Shrimp-like. Carapace smooth and membranous with a slight elevation on mid-dorsal margin. Rostrum small but distinct and sharp pointed. Antennules and antennae setose with long slender flagella. Eyestalk sub-oblong, with a small tooth, and cornea without dark pigment. Third maxillipeds pediform and dactyls semicircular. Chelipeds unlike and unequal in size. Larger cheliped much longer than carapace, with narrow merus with a ventral marginal tooth; carpus wide with slightly convex outer surface and hand with sharp margins and a gape between fingers of male but not of female. Small cheliped slender with subequal merus and carpus which are shorter than hand. 1st walking leg chelate, 2nd and 3rd with simple dactyls and last subchelate with a flared tip on dactyl. Abdomen more than twice as long as carapace, with narrow pleura and a sharp tooth on either side of 6th segment. Tail fan with sub-rectangular telson slightly shorter than uropods and no tooth on distal margin. 1st pair of pleopods of male are gonopods with the terminal part flat and boat-shaped, 2nd to 5th foliaceous. Female with 1st pair of pleopods biramous and slender, and 2nd to 5th foliaceous.
Total length: male 130 mm, female 100 mm.
Deep water probably in burrows.
Clarence Strait, Alaska, to off Harris Point, San Miguel Island, California; from 483 to 651 m.
Distribution In British Columbia
No known record but it undoubtedly occurs in British Columbia waters because it has been taken in Clarence Strait, northeast of Queen Charlotte Islands and from off the mouth of the Columbia River.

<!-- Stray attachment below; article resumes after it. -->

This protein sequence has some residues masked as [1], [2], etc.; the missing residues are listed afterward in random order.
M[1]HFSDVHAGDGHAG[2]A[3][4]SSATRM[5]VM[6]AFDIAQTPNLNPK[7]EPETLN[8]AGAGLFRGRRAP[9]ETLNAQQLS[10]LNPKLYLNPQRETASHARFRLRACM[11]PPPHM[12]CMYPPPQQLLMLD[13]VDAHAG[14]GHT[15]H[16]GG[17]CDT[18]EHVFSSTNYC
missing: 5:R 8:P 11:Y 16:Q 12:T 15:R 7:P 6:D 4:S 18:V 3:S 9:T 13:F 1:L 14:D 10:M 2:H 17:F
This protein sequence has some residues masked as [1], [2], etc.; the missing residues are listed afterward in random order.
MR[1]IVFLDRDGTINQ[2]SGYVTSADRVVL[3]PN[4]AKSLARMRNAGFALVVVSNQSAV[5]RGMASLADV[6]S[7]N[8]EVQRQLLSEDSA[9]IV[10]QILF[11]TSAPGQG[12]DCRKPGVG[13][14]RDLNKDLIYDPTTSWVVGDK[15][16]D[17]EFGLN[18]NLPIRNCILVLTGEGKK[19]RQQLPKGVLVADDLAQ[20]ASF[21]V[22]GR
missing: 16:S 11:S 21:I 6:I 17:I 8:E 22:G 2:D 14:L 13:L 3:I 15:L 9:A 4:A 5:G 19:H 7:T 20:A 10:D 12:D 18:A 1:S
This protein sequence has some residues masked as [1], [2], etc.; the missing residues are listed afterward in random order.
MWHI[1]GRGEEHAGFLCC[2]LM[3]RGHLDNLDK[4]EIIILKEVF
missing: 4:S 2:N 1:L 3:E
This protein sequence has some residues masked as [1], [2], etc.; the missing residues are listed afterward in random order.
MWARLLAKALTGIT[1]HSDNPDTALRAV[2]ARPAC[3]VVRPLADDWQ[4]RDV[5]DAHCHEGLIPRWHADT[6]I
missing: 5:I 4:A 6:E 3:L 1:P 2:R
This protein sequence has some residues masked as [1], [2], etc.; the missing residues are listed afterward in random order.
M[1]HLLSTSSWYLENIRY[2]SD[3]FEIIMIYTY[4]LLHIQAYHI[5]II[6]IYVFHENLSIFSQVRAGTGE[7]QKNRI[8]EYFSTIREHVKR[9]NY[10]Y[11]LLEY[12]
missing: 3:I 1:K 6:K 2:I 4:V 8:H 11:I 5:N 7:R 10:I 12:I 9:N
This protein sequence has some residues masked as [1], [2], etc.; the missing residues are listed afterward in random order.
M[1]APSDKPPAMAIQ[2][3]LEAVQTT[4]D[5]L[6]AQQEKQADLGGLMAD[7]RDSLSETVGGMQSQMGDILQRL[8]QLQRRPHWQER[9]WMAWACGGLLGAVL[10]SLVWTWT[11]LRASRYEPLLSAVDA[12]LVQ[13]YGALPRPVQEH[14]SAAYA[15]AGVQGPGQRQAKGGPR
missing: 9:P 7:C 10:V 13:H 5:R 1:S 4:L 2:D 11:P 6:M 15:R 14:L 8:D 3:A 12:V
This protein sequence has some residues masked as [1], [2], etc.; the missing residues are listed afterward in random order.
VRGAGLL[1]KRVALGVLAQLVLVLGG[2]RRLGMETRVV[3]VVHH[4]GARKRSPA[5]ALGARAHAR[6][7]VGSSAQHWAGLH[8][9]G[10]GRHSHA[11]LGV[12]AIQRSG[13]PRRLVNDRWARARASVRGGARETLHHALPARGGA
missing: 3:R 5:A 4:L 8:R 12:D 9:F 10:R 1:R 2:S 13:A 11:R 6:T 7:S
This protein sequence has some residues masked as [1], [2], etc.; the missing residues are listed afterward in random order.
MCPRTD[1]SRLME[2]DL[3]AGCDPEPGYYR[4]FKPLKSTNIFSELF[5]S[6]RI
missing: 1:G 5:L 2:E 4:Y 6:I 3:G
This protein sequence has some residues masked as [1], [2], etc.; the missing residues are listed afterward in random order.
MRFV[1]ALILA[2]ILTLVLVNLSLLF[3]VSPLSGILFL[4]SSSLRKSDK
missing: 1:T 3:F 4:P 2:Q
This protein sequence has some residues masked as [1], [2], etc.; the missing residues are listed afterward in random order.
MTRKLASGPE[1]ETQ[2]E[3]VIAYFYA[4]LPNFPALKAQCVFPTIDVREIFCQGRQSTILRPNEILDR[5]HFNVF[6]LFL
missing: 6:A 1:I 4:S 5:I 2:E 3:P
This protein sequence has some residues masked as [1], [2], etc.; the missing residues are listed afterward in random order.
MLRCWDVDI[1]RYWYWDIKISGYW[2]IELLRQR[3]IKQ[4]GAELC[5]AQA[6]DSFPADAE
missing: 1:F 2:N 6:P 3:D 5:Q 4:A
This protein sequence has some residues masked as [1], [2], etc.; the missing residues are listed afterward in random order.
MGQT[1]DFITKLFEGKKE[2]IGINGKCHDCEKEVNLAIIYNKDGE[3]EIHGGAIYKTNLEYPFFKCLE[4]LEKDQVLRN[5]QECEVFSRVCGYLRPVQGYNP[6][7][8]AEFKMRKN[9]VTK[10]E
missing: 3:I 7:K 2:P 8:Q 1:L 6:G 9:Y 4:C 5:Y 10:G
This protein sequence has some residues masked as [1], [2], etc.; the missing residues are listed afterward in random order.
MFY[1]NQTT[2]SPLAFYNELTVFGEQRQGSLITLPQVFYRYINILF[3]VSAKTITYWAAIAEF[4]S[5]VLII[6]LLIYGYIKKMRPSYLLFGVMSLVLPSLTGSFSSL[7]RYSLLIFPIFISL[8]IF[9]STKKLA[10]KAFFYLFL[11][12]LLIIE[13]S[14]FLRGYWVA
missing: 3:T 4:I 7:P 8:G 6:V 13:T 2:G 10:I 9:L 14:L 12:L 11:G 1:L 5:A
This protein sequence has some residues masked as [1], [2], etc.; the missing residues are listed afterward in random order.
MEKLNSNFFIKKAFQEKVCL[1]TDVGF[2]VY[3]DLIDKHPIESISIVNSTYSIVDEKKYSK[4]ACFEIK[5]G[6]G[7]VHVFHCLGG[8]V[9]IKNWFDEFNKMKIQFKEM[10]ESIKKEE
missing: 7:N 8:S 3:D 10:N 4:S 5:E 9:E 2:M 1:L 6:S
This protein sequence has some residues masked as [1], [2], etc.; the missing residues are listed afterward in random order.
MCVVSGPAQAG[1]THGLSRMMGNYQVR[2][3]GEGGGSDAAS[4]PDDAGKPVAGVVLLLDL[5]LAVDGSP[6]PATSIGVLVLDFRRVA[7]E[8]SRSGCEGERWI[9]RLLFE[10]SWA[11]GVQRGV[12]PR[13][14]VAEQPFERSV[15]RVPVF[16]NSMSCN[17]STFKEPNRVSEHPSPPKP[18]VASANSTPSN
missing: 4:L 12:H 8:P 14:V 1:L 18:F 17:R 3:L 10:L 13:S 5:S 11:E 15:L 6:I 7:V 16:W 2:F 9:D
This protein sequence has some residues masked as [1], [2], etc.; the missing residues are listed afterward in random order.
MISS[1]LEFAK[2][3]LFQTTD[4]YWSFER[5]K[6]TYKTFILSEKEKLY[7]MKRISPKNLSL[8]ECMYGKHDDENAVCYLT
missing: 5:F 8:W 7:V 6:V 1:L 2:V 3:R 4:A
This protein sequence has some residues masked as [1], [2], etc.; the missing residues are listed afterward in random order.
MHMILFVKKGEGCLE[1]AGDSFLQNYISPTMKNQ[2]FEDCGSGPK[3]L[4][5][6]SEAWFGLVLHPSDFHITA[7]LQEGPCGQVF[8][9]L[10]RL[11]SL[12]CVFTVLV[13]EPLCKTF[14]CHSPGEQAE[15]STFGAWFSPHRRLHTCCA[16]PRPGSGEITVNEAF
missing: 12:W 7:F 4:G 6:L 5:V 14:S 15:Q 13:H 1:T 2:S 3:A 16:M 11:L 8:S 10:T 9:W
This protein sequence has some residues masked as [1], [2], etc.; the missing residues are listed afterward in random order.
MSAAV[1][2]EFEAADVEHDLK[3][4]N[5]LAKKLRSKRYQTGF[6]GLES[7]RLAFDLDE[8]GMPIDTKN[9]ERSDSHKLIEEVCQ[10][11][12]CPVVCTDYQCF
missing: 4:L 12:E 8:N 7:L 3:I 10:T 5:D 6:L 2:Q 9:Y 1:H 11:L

This species is known as the Slope Ghost Shrimp. This group of shrimps are known by various common names, including ghost shrimps, burrowing shrimps, mud prawns, crawfish (Virginia Tech 1996). "Although ghost shrimp are harvested as bait along the entire west coast of the United States, they are considered by some to be important pests of commercial oyster-growing operations in the Pacific Northwest. They are believed to destabilize the substrate, smother oysters with debris, anddrain off water (through their burrows) from diked oyster beds. Ghost shrimp are harvested by commercial bait fishermen and recreational fishermen in California, Oregon, and Washington" (Virginia Tech 1996). "Ghost shrimp live in burrows in the intertidal sand or mudflats of west coast bays and estuaries. Entrances to ghost shrimp burrows may be observed in the center of small conical hills of sand and small pebbles. The ghost shrimp digs tunnels branching in all directions, forming complex burrows with various numbers of openings. Ghost shrimp are common residents of eelgrass beds in the Pacific Northwest." (Virginia Tech 1996). This group of shrimp sifts food from the substrate and filters detrtitus and plankton (Virginia Tech 1996)
Recommended citation: Author, Date. Page title. In Klinkenberg, Brian. (Editor) 2019. E-Fauna BC:
Electronic Atlas of the Fauna of British Columbia [efauna.bc.ca]. Lab
for Advanced Spatial Analysis, Department of Geography, University of British
Columbia, Vancouver. [Accessed:
18/11/2019 3:30:01 PM]
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